Saudi Arabia to sponsor WTA women's tennis rankings under new partnership

The WTA released word of its partnership agreement with Saudi Arabia's Public Investment Fund (PIF) on Monday


Saudi Arabia's move into tennis will now include a multiyear deal to sponsor the WTA women's rankings.

The WTA released word of its partnership agreement with Saudi Arabia's Public Investment Fund (PIF) on Monday, a move that follows last month's news that the kingdom will host the tour's season-ending championships in Riyadh starting this year and February's announcement that it will sponsor the ATP men's rankings.



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Both tours' rankings deals are for five years.

The PIF is the first naming-rights partner for the WTA rankings and the new arrangement also includes plans to promote tennis at lower levels of the sport.

Tennis has been consumed lately by the debate over whether the sport should follow golf and others in making deals with Saudi Arabia, where rights groups say women continue to face discrimination in most aspects of family life and homosexuality is a major taboo, as it is in much of the rest of the Middle East.

Chris Evert and Martina Navratilova are among those who urged the WTA to stay out of Saudi Arabia, while another former star player and Hall of Famer, equal rights pioneer Billie Jean King, advocated for engagement.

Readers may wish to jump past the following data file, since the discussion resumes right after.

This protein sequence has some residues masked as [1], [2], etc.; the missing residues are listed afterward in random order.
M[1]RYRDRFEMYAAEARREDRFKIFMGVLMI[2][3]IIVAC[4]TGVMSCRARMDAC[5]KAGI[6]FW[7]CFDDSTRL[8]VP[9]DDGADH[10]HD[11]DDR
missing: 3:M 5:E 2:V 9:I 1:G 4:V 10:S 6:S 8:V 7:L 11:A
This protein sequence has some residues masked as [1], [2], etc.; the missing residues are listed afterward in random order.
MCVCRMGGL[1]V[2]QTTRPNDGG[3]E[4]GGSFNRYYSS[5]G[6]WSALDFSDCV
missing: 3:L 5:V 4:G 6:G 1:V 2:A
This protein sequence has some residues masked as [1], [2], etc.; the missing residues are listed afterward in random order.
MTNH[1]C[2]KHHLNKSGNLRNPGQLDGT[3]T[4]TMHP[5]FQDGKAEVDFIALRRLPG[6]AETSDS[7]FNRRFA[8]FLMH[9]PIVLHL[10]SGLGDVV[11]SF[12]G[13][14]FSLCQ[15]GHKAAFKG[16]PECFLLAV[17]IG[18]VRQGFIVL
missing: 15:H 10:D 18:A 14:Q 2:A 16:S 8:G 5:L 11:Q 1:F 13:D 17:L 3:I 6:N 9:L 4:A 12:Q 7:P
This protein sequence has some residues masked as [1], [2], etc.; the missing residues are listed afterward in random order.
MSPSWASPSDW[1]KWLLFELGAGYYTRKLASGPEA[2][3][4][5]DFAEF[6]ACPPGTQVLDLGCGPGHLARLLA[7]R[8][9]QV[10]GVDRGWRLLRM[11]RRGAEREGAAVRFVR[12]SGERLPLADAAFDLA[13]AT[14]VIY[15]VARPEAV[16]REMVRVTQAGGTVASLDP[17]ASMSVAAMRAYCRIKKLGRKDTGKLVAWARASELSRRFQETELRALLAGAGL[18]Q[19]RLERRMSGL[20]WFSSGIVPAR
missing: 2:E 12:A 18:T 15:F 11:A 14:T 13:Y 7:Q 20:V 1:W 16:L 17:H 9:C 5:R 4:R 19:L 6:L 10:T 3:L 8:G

The WTA Finals will be in Saudi Arabia as part of a three-year deal that will increase the prize money for this November’s season-ending championship to a record $15.25 million, a 70% increase from 2023.

Saudi Arabia’s Private Investment Fund formed the LIV Golf tour and put money into soccer, for example, and the kingdom’s role in tennis has been rising. The ATP Tour moved its Next Gen Finals for leading 21-and-under players to Jedda in November; 22-time Grand Slam champion Rafael Nadal recently became an ambassador for the Saudi Tennis Federation; he will join 24-time major champion Novak Djokovic and rising stars Carlos Alcaraz and Jannik Sinner at an exhibition event in Riyadh in October.

There have been discussions about placing a top-tier Masters 1000 tournament in Saudi Arabia, too, part of a possible larger restructuring involving the WTA, ATP and the country.

Copyright AP - Associated Press
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